The roots of the Jewish community in Canada go back to 1760 when Jews began to settle in Canada after the British Conquest of New France. The community remained small until the 1880s when large numbers of Ashkenazi Jews left Eastern Europe and made Canada their new home. The next major cohort of Jewish immigration began in the late 1950s when Jews from Morocco settled in Quebec. Each of these communities brought food from their homelands with them to Canada. They changed the food landscape of cities across the country. Many of these dishes remain an important part of Canada’s culinary identity to this day.
Blueberry buns are a pastry that is unique to Toronto’s Jewish community. Also known by their Yiddish name, shtritzlach, they’re made with a sweet, yeasted dough that is filled with a runny blueberry filling made of fresh or already-cooked blueberries. The pastries are shaped into a half moon, glazed with an egg wash and topped with sugar before being baked. It is believed that Annie Zuckerman Kaplansky brought these pastries from Poland to Toronto in 1913. Later on, she sold them at her legendary, but now shuttered, Health Bread Bakery.
A tradition found in every Jewish community is to have loaves of bread for the Sabbath meal. They’re covered with a cloth to represent the manna, which was protected with a layer of dew while the ancient Israelites wandered the desert. Various Sabbath breads can be found in different Jewish communities. The most recognizable one in North America has become the Ashkenazi challah. It is a yeasted bread enriched with eggs, sugar and oil, which is braided and often topped with sesame seeds before baking.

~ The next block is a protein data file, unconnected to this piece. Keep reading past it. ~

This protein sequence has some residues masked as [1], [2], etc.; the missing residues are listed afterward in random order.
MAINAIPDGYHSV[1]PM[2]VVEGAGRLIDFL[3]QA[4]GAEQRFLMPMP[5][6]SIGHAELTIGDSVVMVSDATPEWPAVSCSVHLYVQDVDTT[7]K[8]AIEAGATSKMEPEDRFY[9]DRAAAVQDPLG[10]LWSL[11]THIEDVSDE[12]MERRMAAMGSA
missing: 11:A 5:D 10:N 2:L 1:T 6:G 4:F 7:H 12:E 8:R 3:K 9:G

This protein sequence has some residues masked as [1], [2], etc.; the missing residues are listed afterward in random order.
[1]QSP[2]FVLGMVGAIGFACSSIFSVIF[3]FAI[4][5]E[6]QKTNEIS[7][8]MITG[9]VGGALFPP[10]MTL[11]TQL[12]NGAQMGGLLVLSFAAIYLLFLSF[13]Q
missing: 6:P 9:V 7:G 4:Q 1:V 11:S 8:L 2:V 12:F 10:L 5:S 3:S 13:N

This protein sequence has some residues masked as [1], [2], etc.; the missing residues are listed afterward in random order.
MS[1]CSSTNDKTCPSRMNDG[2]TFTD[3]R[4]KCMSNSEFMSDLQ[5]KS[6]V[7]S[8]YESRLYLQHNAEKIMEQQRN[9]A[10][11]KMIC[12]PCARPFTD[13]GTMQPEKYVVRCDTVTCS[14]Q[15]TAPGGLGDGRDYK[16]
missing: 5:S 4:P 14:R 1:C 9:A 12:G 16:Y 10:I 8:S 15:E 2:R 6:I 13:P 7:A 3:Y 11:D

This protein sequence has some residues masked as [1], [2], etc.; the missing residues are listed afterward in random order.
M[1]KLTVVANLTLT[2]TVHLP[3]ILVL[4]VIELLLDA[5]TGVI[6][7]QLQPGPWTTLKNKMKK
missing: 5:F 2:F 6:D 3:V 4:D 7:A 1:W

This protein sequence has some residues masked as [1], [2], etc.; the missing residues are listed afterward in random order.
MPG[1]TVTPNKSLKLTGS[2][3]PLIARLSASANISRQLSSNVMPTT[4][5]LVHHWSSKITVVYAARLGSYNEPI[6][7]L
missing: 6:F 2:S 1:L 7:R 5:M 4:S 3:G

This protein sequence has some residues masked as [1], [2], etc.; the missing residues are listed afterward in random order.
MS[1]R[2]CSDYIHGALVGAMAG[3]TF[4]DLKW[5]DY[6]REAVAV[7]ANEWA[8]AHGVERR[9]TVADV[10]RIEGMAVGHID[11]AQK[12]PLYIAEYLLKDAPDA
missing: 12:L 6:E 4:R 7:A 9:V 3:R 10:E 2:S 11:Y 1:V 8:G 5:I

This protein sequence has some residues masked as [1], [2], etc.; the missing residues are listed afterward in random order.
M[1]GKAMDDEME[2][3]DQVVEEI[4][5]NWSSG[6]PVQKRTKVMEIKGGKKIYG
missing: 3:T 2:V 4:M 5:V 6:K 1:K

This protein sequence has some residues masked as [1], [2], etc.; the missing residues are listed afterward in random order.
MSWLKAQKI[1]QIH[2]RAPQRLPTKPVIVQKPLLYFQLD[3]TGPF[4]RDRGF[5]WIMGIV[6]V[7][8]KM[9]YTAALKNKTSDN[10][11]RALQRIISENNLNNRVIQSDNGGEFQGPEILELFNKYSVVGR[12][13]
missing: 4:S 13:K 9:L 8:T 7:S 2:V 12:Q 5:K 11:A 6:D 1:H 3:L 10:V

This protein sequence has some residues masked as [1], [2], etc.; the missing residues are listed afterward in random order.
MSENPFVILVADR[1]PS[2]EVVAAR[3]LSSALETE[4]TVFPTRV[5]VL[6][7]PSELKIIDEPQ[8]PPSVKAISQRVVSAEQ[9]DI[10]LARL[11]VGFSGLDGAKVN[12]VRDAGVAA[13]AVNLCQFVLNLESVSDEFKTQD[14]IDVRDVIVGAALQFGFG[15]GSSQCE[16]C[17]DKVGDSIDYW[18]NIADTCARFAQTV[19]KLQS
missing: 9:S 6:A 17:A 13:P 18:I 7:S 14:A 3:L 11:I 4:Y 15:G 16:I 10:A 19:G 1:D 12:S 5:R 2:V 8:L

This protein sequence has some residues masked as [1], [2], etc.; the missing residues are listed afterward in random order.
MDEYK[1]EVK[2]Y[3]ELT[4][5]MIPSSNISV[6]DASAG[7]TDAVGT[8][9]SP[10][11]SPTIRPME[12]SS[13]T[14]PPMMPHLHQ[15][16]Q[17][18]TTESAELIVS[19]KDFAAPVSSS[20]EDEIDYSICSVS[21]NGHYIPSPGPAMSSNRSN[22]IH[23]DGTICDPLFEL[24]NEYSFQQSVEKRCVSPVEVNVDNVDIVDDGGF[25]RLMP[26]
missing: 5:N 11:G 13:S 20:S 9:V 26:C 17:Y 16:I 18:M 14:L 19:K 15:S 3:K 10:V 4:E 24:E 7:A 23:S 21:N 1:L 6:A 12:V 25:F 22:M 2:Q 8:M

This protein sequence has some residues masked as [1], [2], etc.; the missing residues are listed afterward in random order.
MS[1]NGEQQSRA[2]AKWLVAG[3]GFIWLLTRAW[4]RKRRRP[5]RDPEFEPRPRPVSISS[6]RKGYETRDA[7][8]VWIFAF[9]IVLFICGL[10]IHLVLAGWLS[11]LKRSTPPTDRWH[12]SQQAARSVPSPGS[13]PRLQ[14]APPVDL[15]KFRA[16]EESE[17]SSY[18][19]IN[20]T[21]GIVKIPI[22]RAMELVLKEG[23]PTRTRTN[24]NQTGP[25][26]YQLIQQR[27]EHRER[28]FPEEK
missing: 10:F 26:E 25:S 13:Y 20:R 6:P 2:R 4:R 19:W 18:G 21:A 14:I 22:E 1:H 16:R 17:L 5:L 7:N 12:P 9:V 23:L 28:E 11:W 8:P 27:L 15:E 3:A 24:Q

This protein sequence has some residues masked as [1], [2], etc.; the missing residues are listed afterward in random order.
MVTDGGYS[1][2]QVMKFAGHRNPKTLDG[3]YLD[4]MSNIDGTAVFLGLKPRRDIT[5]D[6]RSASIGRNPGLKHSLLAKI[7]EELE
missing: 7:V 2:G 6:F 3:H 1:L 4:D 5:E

For Jews in Eastern Europe, everyday bread was made with whole wheat flour, rye or other grains, while challah was the special loaf made with more expensive white flour. Traditionally shaped into a long braid, other shapes exist for different holidays. These include a circular challah for Rosh Hashanah or a key-shaped challah for the first Sabbath after Passover.
Cheese bagels are mostly unknown outside of Montreal’s Jewish community. They are a horseshoe-shaped pastry in which a flaky dough is filled with a sweet farmer’s cheese filling. Depending on personal preferences, the bagel can be topped with coarse sugar crystals. Everything is then baked until golden brown.
Cheese bagels are often eaten with sour cream and jam as an after-school snack or as part of a brunch spread. This bagel’s origins are murky, but it is possible that it’s a cousin to the Danish or the knish ― two popular filled European pastries.
Affectionately known as Jewish Penicillin, chicken soup is a beloved dish within Jewish cuisine that evokes feelings of comfort and nostalgia. Part of Sephardic cuisine since at least the medieval period, it was served to the weak and sick, and at the pre-fast meal on Yom Kippur. Many variations exist: Yemenite Jews add hawaij spice mix to their chicken soup, Persian Jews add gundi (a cross between a dumpling and a meatball) while Greek Jews add lemon and egg to make avgolemono.
Chicken soup became a popular dish in the Ashkenazi community in the 15th century and has become one of the most well-known Jewish dishes in North America. It is usually served with noodles, mandlen (soup nuts), matzo balls or kreplach (filled dumpling) at Shabbat dinner and various other holiday meals.